I remember when I realized how much my dad was drinking when he would bring home a six pack every night and finish it in just a few hours; he became so angry, sarcastic, and sneering. I remember the mockery, the mind games, the belittling, and the comparisons with my "perfect" brother. I remember the smirks at my upset protests.
I was too irrational and too emotional, he told me. I overreacted and was too angry. I wasn't logical enough. Messages of being flawed, broken, a black sheep, hated, detested, the cause of all my father's sadness and unhappiness and worries and anger.
For years I stood up for myself. My brother, being younger, never realized what the dynamic in our house was, perhaps in part because he was never the target of my dad's vicious attacks. My mama, I thought at the time, stood back watching, silent. In my eyes, this silence indicated her approval of his actions: she agreed. She hated me, too. (Just this summer, she told me her own story – that she was also so broken down by the monstrous bully in our home that she couldn't react the way she so desperately wanted.)
After years, feeling that my whole family was against me, I gave up and turned on myself. If my brother wasn't receiving the brunt end of all this hate, why was I? If my mother stood by as my dad said to me – at 14 years – such things as "fuck you", did it mean that I actually was in the wrong and that I deserved it? Indeed, if my father told me every single day how flawed and troublesome I was, couldn't the only explanation be that I was flawed and troublesome?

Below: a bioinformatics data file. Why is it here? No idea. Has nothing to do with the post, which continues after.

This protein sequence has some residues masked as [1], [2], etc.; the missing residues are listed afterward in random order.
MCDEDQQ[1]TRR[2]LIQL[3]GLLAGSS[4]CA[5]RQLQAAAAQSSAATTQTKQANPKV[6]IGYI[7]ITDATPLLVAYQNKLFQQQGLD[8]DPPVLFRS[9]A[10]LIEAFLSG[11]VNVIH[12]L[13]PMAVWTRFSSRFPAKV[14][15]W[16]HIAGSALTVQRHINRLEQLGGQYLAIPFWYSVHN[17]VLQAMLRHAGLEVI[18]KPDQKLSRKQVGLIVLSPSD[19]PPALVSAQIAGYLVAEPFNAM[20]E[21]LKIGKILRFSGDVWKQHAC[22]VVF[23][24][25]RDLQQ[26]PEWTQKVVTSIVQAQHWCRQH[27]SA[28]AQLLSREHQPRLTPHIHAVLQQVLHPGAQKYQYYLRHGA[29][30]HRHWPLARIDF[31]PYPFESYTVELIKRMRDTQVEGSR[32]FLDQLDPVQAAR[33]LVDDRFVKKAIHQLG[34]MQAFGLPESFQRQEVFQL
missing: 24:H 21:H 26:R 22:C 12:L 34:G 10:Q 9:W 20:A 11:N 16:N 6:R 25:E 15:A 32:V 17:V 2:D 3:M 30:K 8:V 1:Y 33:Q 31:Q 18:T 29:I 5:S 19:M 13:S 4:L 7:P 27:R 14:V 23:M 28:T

I withdrew. I stopped fighting. I came to hate the world, to hate myself deeply for not being – and for not being able to become – the person that my parents so desperately appeared to want me to be. I was furious at my brother for being perfect enough to escape the torment I was going through.
And, ironically, the more I stewed in hatred, attacked continually by myself and my dad, the more I lashed out. I deserved this ugly punishment, I thought, and with time began unconsciously acting in a way that would warrant it. Do you know what is called the self fulfilling prophecy? I was the very definition of it. Told for years and years that I was no good, I gradually stepped into the shoes of someone who was bad and mean and undeserving of love. I yelled; I said cruel things to my brother; I was unkind. I reflected the monster I saw every day in my dad, and, ironically, this made things even worse: my mother now found fault with me, too, and my father had a reason to raise his voice. I was accused again and again of being like my dad, and this in turn made me hate myself even more – a vicious, plummeting cycle.
I thought about death often. I dreamt of a place where I could be alone, surrounded by nature, free from caustic words and from people as a whole, both those who made me feel incredibly small and those who could never understand who I was and why I was, where I could live in peace with my imperfect self.
By high school, I truly wanted to die.
* * *
Loves, I'm going to stop here for the moment because this post has already become very long. While this part ends on dark and painful note, I want to assure you, dearests, that I have found hope and joy and healing once again. But that journey comes later in my story.
The rest is coming soon. I promise.
All my love.
Read part II.
Read part III.
A few links: